on Social Security and Medicare policy. However, we respectfully disagree with their recent position
that the Chained CPI formula should be used to calculate Cost of Living Adjustments for Social Security recipients as part of a larger deficit reduction package.
The Chained CPI is a benefit cut
for Social Security beneficiaries, plain and simple. Since Social Security did not cause this deficit, why should we ask beneficiaries to pay for it through benefit cuts? This makes no sense and further emboldens anti-entitlement crusaders who have been desperately trying to cut Social Security for decades.
As CBPP itself
has reported, there are other drivers of our deficit and those should be the focus of any debt debate. Cutting Social Security benefits by adopting the chained CPI is not the way to go if we want to protect the future financial stability of seniors.
The Chained CPI cuts benefits because it produces lower estimates of inflation than the current CPI does, averaging about 0.3 percentage points lower than the increases in the current CPI since December 2000. The Chief Actuary estimates this reduced COLA would mean a benefit cut of about $130 per year (0.9 percent) for a typical 65 year-old. By the time that senior reaches 95, the annual benefit cut will be almost $1400, a 9.2 percent reduction from currently scheduled benefits. Social Security’s oldest beneficiaries will suffer the most under this formula while younger beneficiaries, who may have sources of income other than Social Security, could find themselves hit from another direction as well - increased taxes.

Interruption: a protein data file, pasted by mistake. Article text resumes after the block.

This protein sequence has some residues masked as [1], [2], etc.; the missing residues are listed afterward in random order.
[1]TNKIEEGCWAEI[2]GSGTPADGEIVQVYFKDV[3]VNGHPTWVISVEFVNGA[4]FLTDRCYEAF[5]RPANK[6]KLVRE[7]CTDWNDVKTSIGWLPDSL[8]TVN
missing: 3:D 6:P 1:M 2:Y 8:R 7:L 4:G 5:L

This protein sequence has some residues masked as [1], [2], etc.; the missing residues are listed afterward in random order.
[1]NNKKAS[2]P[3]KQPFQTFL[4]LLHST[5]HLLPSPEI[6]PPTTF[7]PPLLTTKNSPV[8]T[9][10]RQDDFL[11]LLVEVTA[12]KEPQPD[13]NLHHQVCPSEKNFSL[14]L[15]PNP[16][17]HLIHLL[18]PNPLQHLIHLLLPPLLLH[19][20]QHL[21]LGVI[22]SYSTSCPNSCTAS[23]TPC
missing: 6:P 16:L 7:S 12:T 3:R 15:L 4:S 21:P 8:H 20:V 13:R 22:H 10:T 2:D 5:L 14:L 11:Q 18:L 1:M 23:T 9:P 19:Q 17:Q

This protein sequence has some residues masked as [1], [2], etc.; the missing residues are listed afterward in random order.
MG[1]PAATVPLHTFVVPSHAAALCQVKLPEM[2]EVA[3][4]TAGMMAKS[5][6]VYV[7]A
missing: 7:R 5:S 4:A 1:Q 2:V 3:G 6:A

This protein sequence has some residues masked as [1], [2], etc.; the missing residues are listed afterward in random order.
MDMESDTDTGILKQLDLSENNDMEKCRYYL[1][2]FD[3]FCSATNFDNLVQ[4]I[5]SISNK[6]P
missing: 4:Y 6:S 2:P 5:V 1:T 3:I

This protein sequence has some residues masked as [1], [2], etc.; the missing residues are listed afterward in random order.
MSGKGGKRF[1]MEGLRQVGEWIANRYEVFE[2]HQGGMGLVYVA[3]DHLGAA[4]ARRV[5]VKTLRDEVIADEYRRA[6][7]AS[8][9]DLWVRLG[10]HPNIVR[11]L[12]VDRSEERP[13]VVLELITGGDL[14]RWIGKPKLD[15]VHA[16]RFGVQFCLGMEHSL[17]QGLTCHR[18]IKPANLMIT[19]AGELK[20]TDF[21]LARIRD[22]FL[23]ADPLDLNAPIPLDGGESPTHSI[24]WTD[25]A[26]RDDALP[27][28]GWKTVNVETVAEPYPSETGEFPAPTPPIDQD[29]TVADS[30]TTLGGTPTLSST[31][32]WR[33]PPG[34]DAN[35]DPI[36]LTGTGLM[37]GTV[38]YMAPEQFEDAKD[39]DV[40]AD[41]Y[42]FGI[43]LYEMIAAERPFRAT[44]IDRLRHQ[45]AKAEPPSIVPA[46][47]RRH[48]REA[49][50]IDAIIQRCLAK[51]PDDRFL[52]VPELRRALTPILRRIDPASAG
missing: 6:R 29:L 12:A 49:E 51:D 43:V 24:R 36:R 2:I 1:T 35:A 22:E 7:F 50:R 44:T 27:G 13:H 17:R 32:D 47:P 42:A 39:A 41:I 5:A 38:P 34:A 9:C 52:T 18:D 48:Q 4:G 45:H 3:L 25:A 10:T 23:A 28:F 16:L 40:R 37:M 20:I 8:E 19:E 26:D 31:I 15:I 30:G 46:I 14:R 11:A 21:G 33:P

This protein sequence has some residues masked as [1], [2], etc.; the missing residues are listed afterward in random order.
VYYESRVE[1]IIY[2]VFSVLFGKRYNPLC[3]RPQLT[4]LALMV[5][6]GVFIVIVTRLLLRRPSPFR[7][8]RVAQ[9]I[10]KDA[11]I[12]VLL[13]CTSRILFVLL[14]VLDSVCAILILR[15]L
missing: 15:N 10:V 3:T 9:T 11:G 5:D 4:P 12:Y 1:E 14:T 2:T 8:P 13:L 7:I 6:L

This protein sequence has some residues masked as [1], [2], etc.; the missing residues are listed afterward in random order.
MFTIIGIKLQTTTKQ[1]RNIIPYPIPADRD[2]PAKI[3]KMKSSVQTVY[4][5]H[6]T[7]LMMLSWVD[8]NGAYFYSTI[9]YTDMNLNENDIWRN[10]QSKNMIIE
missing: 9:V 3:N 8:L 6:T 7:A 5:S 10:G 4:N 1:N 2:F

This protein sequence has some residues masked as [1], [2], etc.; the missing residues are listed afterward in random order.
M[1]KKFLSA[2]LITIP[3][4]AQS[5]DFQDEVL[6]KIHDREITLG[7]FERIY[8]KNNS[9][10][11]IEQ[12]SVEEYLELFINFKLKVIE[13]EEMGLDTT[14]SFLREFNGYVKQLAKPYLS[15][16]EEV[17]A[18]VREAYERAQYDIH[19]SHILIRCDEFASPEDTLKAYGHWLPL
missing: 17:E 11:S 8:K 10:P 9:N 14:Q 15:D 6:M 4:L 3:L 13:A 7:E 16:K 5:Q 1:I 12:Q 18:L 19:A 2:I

We should not cut Social Security in the name of deficit reduction, period. If lawmakers want to strengthen Social Security’s benefits and improve the program’s long-term solvency, this should be accomplished solely from the perspective of what is best for this self-financed social insurance program. The Chained CPI is nothing more than a way to cut benefits that proponents hope will fly under the political radar so that beneficiaries won’t understand what’s happened to their benefits until it’s too late.
As we have said before
, it’s long past time that primary voters start asking Presidential candidates very specific questions
about their plans for Social Security and Medicare. So far, voters have been treated to a lot of Orwellian double-speak offered by candidates who say "reform" when they mean "cut" and "preserve" when they mean "privatize."
While GOP Presidential candidate Rick Santorum has made his views on Social Security
and Medicare clearer than most--he wants to slash both-- we found a video this week that offers a terrifying view of what Santorum really thinks
about America’s seniors, the disabled, survivors and their families. He sees them as nothing more than drug addicts.
In a 2010 speech